Ethylene Scavengers

These are used to restrict or delay ripening of mainly fruits, vegetables and horticultural products. These are based mostly on potassium permanganate (KMnO4) (Álvarez‐Hernández et al., 2019), activated carbon and activated clays and zeolites. Other materials introduce 1‐methyl cyclopropene (1‐MCP)  which disrupts the production of ethylene.

Ethanol Emitters

These are alcohol sprays or encapsulated ethanol. These are also commonly used in cakes, fish and bakery products.

Moisture Regulators

 The intention of the package is to reduce food water activity using hygroscopic substrates and substances. This provides an environment which makes it less suited to yeast, mould and bacterial growth and spoilage (Sand, 2020).

In many cases these take the form of sachets, labels and films which contain moisture scavengers Some good examples include:-

  • Aptar CSP’s range of Activ-Film™. These are low-density polyethylene (LDPE) films which are adjusted and configured to meet various packaging needs. Used for moderate humidity applications especially for fruit and vegetable storage.
  • DriLoc (Novipax)
  • FreshWell rigid trays from Aptar
  • MeatPad by McAirlaid
  • Tenderpac® by Sealpac – a two compartment PET tray format which separates the meat from drip loss. A unique design which has considerable potential in other applications.
  • MoistCatch films from Kyodo Printing

The fresh meat sector sends over 750 million used moisture pads to landfill in Australia and New Zealand. To overcome the use of soaker pads, SealedAir under the Cryovac brand have developed the HydroLoQ barrier tray where purge, which is extraneous liquid from meat is sequestered and retained in purposefully designed cavities within the tray. This removes the need for a soaker pad because purge can often contaminate meat and make it wet and mushy on the surface. The consequence is to effectively extend both product freshness and shelf-life but also provide a relatively better sustainable approach to reducing land fill.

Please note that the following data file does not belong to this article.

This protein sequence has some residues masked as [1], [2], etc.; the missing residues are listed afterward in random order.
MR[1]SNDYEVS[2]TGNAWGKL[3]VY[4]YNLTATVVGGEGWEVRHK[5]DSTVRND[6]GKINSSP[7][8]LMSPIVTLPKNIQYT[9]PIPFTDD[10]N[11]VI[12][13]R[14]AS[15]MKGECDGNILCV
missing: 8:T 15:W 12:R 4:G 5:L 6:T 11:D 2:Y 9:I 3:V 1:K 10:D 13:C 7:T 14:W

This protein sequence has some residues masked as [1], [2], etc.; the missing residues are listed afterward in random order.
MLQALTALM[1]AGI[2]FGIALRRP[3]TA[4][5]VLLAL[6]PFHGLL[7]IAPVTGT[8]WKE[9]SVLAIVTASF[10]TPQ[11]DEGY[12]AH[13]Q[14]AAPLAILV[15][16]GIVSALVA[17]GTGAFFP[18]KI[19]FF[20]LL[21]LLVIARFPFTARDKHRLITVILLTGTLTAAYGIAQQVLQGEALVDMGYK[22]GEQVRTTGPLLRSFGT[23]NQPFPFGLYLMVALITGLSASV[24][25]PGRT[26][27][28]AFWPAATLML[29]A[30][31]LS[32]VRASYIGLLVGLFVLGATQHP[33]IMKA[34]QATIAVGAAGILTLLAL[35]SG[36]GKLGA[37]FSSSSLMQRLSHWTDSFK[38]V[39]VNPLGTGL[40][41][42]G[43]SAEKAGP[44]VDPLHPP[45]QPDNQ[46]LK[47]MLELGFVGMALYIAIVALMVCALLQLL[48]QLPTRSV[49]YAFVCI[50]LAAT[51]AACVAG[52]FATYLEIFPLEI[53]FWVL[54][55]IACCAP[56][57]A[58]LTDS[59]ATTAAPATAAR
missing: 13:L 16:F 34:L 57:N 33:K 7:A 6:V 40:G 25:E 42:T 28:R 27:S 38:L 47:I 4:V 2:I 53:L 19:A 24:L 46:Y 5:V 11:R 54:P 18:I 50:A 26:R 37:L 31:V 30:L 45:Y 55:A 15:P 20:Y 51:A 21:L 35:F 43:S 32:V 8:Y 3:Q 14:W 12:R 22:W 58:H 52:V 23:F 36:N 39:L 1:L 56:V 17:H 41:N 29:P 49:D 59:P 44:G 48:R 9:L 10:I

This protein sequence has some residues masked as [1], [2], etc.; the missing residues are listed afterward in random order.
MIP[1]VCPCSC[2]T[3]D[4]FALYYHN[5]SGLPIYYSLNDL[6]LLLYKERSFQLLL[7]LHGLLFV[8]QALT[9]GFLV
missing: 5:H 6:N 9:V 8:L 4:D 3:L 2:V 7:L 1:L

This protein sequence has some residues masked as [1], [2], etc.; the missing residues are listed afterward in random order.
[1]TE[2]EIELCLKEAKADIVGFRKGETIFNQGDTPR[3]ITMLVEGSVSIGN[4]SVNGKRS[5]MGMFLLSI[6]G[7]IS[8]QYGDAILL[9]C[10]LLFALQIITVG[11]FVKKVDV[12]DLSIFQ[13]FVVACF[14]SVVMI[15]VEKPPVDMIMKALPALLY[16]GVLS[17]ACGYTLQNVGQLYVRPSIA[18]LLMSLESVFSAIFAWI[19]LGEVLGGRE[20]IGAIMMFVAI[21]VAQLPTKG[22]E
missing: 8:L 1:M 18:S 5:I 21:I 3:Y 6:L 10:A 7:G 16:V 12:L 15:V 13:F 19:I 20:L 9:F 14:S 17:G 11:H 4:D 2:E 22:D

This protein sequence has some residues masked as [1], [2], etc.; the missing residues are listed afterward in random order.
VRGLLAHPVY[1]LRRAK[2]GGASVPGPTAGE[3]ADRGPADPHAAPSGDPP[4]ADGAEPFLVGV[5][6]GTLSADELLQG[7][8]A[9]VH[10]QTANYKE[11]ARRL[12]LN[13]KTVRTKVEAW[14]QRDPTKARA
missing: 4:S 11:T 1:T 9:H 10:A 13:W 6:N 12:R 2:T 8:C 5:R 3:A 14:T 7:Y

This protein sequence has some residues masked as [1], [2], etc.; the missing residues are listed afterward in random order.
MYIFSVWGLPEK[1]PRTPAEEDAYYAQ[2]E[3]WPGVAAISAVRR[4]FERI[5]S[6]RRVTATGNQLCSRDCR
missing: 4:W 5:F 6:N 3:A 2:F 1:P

Thermal Insulation

These are phase change materials. Suppliers include phase change materials.

  • Pure Temp – for frozen food and cold storage. Storage of palm oil, coconut oil and soybean oil-based (www.puretemp.com)
  • Green Box – for perishable products, vegetable oil-based products (www.greenbox.it).

Active Packaging Systems

There are two basic systems. Ones that retain or eliminate food compounds include those that maintain humidity or even reduce it. There are also systems for removing gases such as oxygen and carbon dioxide as well as bad odours.

The other main system will increase the carbon dioxide content as well as various aromas. There are also systems for releasing antioxidants, antimicrobials and various functional compounds.

You might also find other active systems such as self-heating and self-cooling systems. 

 For the food packager, active packaging is a relatively new system with many preservation benefits. 

References

Álvarez‐Hernández, M.Martínez‐Hernández, G.Avalos‐Belmontes, F.Castillo‐Campohermoso, M.Contreras‐Esquivel, J., & Artés‐Hernández, F. (2019). Potassium permanganate‐based ethylene scavengers for fresh horticultural produce as an active packagingFood Engineering Reviews11, pp. 159183. (Article

Gaikwad, K.Singh, S., & Negi, Y. (2020). Ethylene scavengers for active packaging of fresh food produceEnvironmental Chemistry Letters18, pp. 269284. (Article)

Mentana, A.Pati, S.La Notte, E.Del Nobile, M.A. (2009)Chemical changes in Apulia table wines as affected by plastic packagesLWT–Food Sci Technol 42: pp. 13606

Sand, C.K. (2020) Active and Intelligent packaging = Longer Shelf Life. Food Technol..

Suppakul, P.Miltz, J.Sonneveld, K.Bigger, S.W. (2003)Active packaging technologies with an emphasis on antimicrobial packaging and its applicationsJ Food Sci 68(2) pp. 40820.